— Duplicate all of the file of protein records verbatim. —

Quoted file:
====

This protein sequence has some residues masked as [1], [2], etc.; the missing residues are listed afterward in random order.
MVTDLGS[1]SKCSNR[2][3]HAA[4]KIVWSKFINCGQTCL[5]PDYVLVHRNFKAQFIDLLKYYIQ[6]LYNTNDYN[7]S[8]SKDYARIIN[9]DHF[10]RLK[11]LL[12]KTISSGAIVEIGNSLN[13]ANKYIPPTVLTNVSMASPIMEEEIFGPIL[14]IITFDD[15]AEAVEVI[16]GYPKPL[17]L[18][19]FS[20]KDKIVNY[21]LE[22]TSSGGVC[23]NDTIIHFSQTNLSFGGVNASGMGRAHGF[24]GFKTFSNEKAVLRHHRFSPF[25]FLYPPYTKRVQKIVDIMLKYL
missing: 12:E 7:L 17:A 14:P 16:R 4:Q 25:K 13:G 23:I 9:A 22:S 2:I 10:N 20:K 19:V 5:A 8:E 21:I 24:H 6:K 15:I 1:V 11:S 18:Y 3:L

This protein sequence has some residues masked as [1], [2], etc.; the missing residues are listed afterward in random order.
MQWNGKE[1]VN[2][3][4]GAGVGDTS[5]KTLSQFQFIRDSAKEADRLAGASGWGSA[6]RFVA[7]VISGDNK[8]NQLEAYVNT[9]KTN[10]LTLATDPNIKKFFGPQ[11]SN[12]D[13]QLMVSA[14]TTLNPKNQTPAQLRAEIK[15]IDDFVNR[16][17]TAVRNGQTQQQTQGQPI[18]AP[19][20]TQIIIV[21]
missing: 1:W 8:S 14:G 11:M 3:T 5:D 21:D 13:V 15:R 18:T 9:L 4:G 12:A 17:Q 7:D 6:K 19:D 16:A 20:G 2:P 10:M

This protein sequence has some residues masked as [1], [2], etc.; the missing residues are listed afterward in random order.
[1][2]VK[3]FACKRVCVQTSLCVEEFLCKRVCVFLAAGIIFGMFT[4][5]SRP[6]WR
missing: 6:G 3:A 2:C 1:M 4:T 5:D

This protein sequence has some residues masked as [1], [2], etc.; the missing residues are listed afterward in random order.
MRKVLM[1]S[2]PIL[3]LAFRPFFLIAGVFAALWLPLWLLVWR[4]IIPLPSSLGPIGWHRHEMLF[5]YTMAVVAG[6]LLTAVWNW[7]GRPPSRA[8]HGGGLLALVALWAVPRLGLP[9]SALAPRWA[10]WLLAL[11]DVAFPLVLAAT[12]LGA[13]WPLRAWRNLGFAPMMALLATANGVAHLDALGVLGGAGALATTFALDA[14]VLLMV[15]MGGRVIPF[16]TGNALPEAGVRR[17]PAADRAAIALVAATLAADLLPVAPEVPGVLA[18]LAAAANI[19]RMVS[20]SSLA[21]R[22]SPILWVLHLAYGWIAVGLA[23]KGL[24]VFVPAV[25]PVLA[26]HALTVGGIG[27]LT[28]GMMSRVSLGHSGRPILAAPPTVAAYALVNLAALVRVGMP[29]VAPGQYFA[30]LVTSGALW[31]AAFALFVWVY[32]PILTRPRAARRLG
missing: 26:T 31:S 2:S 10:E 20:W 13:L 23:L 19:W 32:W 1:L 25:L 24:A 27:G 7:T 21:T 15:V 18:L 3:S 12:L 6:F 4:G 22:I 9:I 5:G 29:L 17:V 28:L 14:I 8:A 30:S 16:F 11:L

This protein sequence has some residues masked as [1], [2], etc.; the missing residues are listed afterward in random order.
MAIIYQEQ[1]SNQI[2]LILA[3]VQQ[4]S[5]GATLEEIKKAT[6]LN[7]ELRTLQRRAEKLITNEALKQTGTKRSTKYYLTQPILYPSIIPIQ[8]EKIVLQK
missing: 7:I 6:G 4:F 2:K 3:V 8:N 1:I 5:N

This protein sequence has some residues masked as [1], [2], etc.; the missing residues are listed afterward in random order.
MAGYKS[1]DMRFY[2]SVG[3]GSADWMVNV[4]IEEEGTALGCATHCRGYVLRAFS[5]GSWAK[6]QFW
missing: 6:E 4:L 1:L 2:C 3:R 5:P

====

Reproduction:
This protein sequence has some residues masked as [1], [2], etc.; the missing residues are listed afterward in random order.
MVTDLGS[1]SKCSNR[2][3]HAA[4]KIVWSKFINCGQTCL[5]PDYVLVHRNFKAQFIDLLKYYIQ[6]LYNTNDYN[7]S[8]SKDYARIIN[9]DHF[10]RLK[11]LL[12]KTISSGAIVEIGNSLN[13]ANKYIPPTVLTNVSMASPIMEEEIFGPIL[14]IITFDD[15]AEAVEVI[16]GYPKPL[17]L[18][19]FS[20]KDKIVNY[21]LE[22]TSSGGVC[23]NDTIIHFSQTNLSFGGVNASGMGRAHGF[24]GFKTFSNEKAVLRHHRFSPF[25]FLYPPYTKRVQKIVDIMLKYL
missing: 12:E 7:L 17:A 14:P 16:R 4:Q 25:K 13:G 23:I 9:A 22:S 2:I 10:N 20:K 19:V 5:A 8:E 21:I 24:H 6:K 15:I 1:V 11:S 18:Y 3:L

This protein sequence has some residues masked as [1], [2], etc.; the missing residues are listed afterward in random order.
MQWNGKE[1]VN[2][3][4]GAGVGDTS[5]KTLSQFQFIRDSAKEADRLAGASGWGSA[6]RFVA[7]VISGDNK[8]NQLEAYVNT[9]KTN[10]LTLATDPNIKKFFGPQ[11]SN[12]D[13]QLMVSA[14]TTLNPKNQTPAQLRAEIK[15]IDDFVNR[16][17]TAVRNGQTQQQTQGQPI[18]AP[19][20]TQIIIV[21]
missing: 1:W 8:S 14:G 11:M 3:T 5:D 21:D 13:V 15:R 18:T 9:L 4:G 12:A 17:Q 7:D 6:K 19:D 16:A 20:G 2:P 10:M

This protein sequence has some residues masked as [1], [2], etc.; the missing residues are listed afterward in random order.
[1][2]VK[3]FACKRVCVQTSLCVEEFLCKRVCVFLAAGIIFGMFT[4][5]SRP[6]WR
missing: 6:G 3:A 2:C 1:M 4:T 5:D

This protein sequence has some residues masked as [1], [2], etc.; the missing residues are listed afterward in random order.
MRKVLM[1]S[2]PIL[3]LAFRPFFLIAGVFAALWLPLWLLVWR[4]IIPLPSSLGPIGWHRHEMLF[5]YTMAVVAG[6]LLTAVWNW[7]GRPPSRA[8]HGGGLLALVALWAVPRLGLP[9]SALAPRWA[10]WLLAL[11]DVAFPLVLAAT[12]LGA[13]WPLRAWRNLGFAPMMALLATANGVAHLDALGVLGGAGALATTFALDA[14]VLLMV[15]MGGRVIPF[16]TGNALPEAGVRR[17]PAADRAAIALVAATLAADLLPVAPEVPGVLA[18]LAAAANI[19]RMVS[20]SSLA[21]R[22]SPILWVLHLAYGWIAVGLA[23]KGL[24]VFVPAV[25]PVLA[26]HALTVGGIG[27]LT[28]GMMSRVSLGHSGRPILAAPPTVAAYALVNLAALVRVGMP[29]VAPGQYFA[30]LVTSGALW[31]AAFALFVWVY[32]PILTRPRAARRLG
missing: 26:T 31:S 2:S 10:E 20:W 13:L 23:L 19:W 32:W 1:L 25:L 24:A 27:G 7:T 21:T 15:V 18:L 3:S 12:L 6:F 4:G 22:I 9:I 5:G 29:L 17:V 28:L 14:I 8:A 30:S 16:F 11:L

This protein sequence has some residues masked as [1], [2], etc.; the missing residues are listed afterward in random order.
MAIIYQEQ[1]SNQI[2]LILA[3]VQQ[4]S[5]GATLEEIKKAT[6]LN[7]ELRTLQRRAEKLITNEALKQTGTKRSTKYYLTQPILYPSIIPIQ[8]EKIVLQK
missing: 7:I 6:G 4:F 2:K 3:V 8:N 1:I 5:N

This protein sequence has some residues masked as [1], [2], etc.; the missing residues are listed afterward in random order.
MAGYKS[1]DMRFY[2]SVG[3]GSADWMVNV[4]IEEEGTALGCATHCRGYVLRAFS[5]GSWAK[6]QFW
missing: 6:E 4:L 1:L 2:C 3:R 5:P